a) The orders made by the Learned Chief Justice are both ultra petita.

b) The Learned Chief Justice erred in her finding that the acknowledgement of the Appellant by her father was irregular and therefore null and void.The acknowledgment had been made before a notary and was, in consequence, valid as an acknowledgment of the Appellant, notwithstanding that it had been registered late.

c) The Learned Chief Justice erred in assuming that the acknowledgement of the Appellant by her father had been done posthumously.

d) The Learned Chief Justice erred in rejecting the status of the Appellant as recorded in her birth certificate as she benefited from a presumption that she had the status unless an action had been lodged to counter that status and an order made in that action.”

 

  1. On the ground of ultra petita.What is ultra petita? It is an expression in Latin meaning “beyond that was sought”.What was sought here? Clea rly the examination of the issue of locus standi raised through the statement of defence to which the plaintiff relied on the acknowledgement of birth to qualify for locus standi.This caused that document to be scrutinized and examined, which is exactly what the learned Judge did and found it irregular and therefore invalid.The issue of locus standi inextricably linked and depended on the acknowledgement which was clearly an issue on the case.

Accordingly this ground on ultra petita fails and consequently ground 2 fails.

  1. As to ground 4, in reference to the birth certificate, which relied on that acknowledgment of birth; with the latter being declared invalid, the entry on the birth certificate which refers to the acknowledgment of birth also becomes invalid.

Therefore this ground also fails.

  1. In view of our finding on grounds 1, 2 and 4 havingnomerits, we see no reason to consider ground 3.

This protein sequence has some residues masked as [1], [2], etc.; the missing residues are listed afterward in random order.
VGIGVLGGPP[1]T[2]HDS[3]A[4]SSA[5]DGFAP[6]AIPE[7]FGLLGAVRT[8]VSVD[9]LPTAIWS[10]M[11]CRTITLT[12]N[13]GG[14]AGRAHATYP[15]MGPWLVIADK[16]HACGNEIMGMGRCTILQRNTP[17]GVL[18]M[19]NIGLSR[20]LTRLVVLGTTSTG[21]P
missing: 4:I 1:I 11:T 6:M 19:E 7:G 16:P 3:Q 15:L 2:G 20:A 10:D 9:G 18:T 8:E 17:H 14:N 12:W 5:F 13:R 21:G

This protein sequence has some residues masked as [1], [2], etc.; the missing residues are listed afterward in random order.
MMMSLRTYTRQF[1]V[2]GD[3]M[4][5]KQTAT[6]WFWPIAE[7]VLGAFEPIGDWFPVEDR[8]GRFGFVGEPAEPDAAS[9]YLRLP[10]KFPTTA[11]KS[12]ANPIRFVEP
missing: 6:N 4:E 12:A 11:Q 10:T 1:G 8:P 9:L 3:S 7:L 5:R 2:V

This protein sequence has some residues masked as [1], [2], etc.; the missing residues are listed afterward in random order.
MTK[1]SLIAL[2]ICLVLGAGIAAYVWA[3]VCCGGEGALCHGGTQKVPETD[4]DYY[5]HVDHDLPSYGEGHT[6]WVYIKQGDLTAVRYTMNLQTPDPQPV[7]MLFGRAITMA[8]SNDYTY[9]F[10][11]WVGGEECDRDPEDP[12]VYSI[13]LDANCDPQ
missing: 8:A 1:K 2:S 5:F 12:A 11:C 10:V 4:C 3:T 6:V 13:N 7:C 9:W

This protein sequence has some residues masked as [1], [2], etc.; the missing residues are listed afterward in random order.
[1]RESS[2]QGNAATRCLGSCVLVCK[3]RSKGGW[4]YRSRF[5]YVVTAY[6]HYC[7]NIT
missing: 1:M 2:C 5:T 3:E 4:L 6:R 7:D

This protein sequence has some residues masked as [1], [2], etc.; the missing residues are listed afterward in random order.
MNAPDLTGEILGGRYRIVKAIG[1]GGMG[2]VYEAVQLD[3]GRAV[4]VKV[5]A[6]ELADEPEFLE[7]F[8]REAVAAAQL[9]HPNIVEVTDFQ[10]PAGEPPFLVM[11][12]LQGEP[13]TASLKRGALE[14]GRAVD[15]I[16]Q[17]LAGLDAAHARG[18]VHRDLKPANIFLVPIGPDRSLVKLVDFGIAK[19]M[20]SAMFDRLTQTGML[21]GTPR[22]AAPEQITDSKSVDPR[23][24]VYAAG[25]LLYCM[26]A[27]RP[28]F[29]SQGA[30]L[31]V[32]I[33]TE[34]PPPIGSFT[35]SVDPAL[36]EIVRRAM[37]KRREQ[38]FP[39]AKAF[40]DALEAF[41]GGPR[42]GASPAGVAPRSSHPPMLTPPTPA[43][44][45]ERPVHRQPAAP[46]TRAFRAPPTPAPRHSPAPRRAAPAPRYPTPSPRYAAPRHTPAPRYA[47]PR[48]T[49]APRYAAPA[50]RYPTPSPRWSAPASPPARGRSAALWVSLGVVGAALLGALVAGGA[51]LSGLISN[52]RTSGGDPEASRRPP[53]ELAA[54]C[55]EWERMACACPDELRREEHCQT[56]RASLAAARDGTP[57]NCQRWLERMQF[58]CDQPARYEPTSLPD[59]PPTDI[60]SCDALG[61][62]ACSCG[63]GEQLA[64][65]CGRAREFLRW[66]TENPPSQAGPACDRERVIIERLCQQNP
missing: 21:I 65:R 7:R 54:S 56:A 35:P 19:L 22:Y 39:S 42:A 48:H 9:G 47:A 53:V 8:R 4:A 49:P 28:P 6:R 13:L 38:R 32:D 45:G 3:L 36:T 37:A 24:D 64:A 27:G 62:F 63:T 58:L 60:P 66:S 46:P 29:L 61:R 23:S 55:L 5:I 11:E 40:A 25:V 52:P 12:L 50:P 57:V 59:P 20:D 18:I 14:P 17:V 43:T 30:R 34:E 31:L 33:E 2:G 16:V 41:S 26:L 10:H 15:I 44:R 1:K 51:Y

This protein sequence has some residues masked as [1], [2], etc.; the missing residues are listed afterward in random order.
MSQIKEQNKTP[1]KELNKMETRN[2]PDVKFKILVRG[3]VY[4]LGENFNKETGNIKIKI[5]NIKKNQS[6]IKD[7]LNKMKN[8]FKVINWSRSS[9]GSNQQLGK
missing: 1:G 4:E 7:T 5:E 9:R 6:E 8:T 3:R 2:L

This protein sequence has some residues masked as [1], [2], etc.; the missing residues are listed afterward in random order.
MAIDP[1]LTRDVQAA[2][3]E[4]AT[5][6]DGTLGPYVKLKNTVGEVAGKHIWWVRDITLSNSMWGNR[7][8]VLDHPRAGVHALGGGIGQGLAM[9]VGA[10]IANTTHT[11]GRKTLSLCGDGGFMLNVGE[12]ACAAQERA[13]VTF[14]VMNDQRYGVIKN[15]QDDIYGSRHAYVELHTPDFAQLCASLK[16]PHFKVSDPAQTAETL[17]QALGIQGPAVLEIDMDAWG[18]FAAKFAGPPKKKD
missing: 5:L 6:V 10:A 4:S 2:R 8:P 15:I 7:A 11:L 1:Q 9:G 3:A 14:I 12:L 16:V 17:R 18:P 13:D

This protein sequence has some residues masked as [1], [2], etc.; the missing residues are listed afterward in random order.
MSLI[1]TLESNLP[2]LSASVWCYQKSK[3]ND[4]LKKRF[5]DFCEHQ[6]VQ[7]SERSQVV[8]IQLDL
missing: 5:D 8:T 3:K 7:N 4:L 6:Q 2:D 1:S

1. There are other observations pertinent in this case which deal with the absence of the mother in the acknowledgement of birth.This is governed by Article 336 of the Civil Code which reads:-

“The recognition by the father without any reference to and an admission by the mother shall only have effect with regard to the father.”

The question here in those circumstances, could this document be used against anyone except the father? The wording of that article speaks for itself.

  1. There is also the startling omission by all parties to this case in that at the material sale of land to the defendant, the seller, the father of the plaintiff was obviously alive.If he was alive, and that is blatant on the sale document, there could have been no question of succession or inheritance for anyone to qualify as an heir for which the plaintiff based herself on for locus standi.

 

  1. Also in terms of the Constitution and Civil Code the father who was at the material time still alive also had all the rights to dispose of his property freely as he wanted, viz:

 

Article 26 of the Constitution:

“Every person has a right to property and for the purpose of this article this right includes the right to acquire, own, peacefully enjoy and dispose of property either individually or in association with others.”

 

Article 537 of the Civil Code:

“Persons shall enjoy the free right to dispose of the property which belongs to them, subject to the restrictions laid down by law.”

Article 544 of the Civil Code:

“Ownership is the widest right to enjoy and dispose freely of things to the exclusion of others, provided that no use is made of them which is contrary to any laws or regulations.”

 

With that said I conclude the appeal is dismissed with costs.

 

F. MacGregor (PCA)

I concur:.                                ………………….                                           A.Fernando (J.A)

I concur:.                                ………………….                                           B. Renaud (J.A)         

 

Signed, dated and delivered at Palais de Justice, Ile du Port on 07 December 2017